Thursday, December 18, 2014

Open Letter to "Mapping the Future..."

Cathy Davidson's post to the students in the Mapping the Futures of Higher Ed post contains a great description of what she labels, The Big Why?, why we are doing all of this....

Key quotes, 'First, we believe higher education is crucial to a productive, happy, independent, socially responsible adult life. '

'The interactive, adaptive methods we will be using in this class are based on research directed toward promoting student success: student study groups, peer-leadership, interest-driven learning, systematic un-learning, peer-mentoring, public contribution to knowledge, and constant feedback on learning progress.  NB: These methods work for everyone, from doctoral students to economically disadvantaged middle-school students.  The best research on the efficacy of study groups for educational success was undertaken at Harvard and replicated in Chicago urban public middle and high schools.'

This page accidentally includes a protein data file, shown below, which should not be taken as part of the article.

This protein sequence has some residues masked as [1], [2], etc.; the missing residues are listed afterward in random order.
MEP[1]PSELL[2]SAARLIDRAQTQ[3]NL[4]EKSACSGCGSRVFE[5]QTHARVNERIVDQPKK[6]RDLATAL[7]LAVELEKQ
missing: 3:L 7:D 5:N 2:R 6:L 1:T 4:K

'Higher education needs to be revitalized and transformed for the contemporary world of cultural diversity, technological complexity, and constant change.'

More here at the Futures Initiative....

Wednesday, December 17, 2014

12 Principles of Peer-Led, Connected, Interactive Education

Cathy Davidson writes about an upcoming course entitled, 'Mapping the Futures of Higher Education,' in this post from HASTAC, and cross posted here at CUNY's Academic Commons Futures Initiatives pages.

Here are those main principles of Connected Learning:

  • Learning is teaching.  
  • Learning is research and research is learning.  
  • Learning is institutional and socially-engaged learning changes institutions. 
  • Learning together is key—in class, in study groups, online.  
  • Learning is a formative test–not a high stakes summative one
  • Learning makes a public contribution to knowledge.  
  • Learning in public requires digital and data literacies, being aware of how, why, and by whom one’s knowledge is being used.  
  • Learning is a social activity and social responsibility.
  • Learning is interest-driven–and even fun.  
  • Learning opportunities are everywhere;
  • Learning is vocational–in a good way.  
  • Learning is about access, equity, and equality. 
  • Learning is sustainable.